Scattered siblings with “issues” gather at their mom’s home to pay homage to a departed patriarch, opening old wounds and new secrets. Sound like “August: Osage County,” last year’s Oscar-baiting drama? Sure does. Except “This Is Where I Leave You” is actually entertaining.
The story of three Lost Boys from Sudan relocating to Kansas City in 2001 is told in the new movie “The Good Lie,” which stars Reese Witherspoon as an employment counselor who befriends the three young men. It will have a red carpet premiere in Olathe on Monday.
Like the garish roller-skating male prostitute he played on the series “Reno 911!” comedian Nick Swardson has a way of swooping into a scene and taking it over. The results aren’t always pretty (or subtle), but they’re certainly memorable. Swardson brings his standup tour to the Midland on Tuesday.
The latest in the 2014 batch of teen dystopian adaptations, “The Maze Runner” separates itself from “Divergent” and “The Giver” with its relentless intensity. This is a movie less concerned with social commentary via a hypothetical future and more with in-the-moment thrills.
Our third of 16 #PaperChiefs action figures, Travis Kelce, is out Friday in the Chiefs Extra section of The Star's print edition. Tweet your most creative photos with the hashtag #PaperChiefs or email them to firstname.lastname@example.org for a chance to win upcoming prizes (we gave away a TV on Thursday, Sept. 18th). Check out our photo gallery of some of the best submissions so far:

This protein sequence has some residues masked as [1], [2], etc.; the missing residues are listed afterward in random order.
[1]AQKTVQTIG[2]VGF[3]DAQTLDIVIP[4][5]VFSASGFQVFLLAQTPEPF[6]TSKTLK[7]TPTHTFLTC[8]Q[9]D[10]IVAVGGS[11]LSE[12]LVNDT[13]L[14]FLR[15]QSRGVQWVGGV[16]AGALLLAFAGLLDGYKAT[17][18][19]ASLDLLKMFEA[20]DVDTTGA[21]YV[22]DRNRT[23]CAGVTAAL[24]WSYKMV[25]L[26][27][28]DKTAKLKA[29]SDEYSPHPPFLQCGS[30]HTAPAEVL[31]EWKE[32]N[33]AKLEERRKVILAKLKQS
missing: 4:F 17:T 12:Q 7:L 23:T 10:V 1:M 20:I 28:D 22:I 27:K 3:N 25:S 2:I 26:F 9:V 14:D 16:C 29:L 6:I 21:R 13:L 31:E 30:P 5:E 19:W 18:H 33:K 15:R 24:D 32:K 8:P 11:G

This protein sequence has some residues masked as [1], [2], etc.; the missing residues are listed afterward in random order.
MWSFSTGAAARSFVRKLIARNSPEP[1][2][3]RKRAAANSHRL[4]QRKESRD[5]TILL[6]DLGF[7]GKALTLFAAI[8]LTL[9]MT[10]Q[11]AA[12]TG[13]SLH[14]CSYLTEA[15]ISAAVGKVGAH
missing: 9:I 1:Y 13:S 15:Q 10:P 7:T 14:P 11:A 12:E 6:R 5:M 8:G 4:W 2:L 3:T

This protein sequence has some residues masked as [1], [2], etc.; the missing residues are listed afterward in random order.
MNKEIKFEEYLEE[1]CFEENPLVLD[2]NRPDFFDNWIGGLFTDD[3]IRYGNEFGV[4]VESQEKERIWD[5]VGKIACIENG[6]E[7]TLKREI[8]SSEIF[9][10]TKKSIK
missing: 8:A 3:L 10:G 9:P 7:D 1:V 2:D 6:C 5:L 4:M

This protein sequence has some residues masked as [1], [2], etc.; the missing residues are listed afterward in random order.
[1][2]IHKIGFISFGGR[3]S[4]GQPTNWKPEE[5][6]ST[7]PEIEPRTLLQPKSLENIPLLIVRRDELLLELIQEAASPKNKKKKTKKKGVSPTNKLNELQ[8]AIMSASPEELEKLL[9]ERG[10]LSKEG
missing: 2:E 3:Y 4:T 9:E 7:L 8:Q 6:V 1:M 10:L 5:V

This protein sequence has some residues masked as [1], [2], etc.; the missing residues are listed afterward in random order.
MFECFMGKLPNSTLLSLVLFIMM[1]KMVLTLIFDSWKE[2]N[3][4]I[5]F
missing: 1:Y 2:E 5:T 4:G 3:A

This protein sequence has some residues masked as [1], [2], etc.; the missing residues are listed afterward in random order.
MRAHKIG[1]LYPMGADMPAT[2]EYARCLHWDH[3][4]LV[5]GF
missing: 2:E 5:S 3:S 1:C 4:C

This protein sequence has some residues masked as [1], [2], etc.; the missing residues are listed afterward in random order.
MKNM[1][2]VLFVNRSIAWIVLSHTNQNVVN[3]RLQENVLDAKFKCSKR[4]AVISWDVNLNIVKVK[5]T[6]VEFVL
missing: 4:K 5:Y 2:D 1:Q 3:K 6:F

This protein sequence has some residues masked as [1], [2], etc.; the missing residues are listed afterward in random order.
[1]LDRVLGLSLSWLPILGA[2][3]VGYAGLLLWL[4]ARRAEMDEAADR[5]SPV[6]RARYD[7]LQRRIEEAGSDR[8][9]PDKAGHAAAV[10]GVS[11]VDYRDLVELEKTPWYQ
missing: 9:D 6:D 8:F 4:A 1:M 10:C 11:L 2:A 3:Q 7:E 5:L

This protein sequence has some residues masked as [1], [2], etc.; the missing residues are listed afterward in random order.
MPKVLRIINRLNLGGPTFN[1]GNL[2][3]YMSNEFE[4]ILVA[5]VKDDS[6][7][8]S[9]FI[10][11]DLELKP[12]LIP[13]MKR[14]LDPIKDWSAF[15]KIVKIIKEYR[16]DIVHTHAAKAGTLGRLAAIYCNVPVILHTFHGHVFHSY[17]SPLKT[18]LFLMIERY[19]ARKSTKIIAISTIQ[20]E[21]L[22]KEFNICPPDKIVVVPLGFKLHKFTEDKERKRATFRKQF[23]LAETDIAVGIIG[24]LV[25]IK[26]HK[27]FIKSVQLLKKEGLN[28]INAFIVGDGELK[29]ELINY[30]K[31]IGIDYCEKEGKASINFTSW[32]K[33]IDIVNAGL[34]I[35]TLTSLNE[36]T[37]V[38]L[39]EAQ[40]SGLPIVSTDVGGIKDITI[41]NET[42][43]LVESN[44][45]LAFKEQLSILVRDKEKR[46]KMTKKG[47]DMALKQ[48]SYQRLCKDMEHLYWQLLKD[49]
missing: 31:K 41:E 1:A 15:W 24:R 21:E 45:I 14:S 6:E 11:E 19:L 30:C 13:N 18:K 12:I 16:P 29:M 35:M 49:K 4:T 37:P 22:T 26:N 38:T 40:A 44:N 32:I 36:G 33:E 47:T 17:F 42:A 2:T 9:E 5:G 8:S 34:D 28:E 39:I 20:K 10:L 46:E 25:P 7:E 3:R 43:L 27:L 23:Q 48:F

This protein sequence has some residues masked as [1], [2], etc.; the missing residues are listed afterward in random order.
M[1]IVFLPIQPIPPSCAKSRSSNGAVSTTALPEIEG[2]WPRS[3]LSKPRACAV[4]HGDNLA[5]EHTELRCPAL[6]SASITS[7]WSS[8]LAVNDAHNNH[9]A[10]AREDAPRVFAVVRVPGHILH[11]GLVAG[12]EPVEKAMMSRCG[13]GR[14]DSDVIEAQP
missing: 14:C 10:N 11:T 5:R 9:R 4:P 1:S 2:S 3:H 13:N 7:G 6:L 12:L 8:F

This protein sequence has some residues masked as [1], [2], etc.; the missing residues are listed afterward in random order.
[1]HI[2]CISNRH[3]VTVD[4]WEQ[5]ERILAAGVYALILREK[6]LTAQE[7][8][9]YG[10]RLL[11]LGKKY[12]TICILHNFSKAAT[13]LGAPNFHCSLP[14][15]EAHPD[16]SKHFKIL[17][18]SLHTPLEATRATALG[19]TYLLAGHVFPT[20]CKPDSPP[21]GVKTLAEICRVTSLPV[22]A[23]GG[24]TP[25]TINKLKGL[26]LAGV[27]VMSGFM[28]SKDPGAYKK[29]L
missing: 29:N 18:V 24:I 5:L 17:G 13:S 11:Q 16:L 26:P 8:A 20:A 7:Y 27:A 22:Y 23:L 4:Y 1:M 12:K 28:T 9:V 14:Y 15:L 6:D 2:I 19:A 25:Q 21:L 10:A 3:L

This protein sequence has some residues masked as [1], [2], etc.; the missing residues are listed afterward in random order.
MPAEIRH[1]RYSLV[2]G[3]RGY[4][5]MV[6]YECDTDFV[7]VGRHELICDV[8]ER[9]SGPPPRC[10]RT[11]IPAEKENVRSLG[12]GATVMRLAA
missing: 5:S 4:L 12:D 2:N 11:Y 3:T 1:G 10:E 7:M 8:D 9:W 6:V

Serenely melancholy but unfailingly melodramatic, “The Disappearance of Eleanor Rigby” is a tone poem to love and loss that goes on too long and is more intent on creating a sad mood than with breaking your heart or bringing you to tears.
Don’t expect many laughs from this retro-futuristic curio, which doesn’t really go for them, despite its parodic title and its ’70s insistence that in the far future, View-Masters would be cutting-edge communication tech.
When the “Guardians of the Galaxy” Blu-ray finally arrives, we have this to look forward to: a cut scene of the blue guard cranking up Peter Quill’s Walkman and dancing through the prison to (Oh ho ho it’s) “Magic” by Pilot. (Click the link to sing along.)
Emmy-winning actress and singer Polly Bergen, who in a long career played the terrorized wife in the original "Cape Fear" and the first woman president in "Kisses for My President," died Saturday, according to her publicist. She was 84.
An Iowa prison's practice of showing male inmates sexually graphic movies is the focus of a trial beginning next week in which a female officer will argue the images encouraged them to harass and threaten her.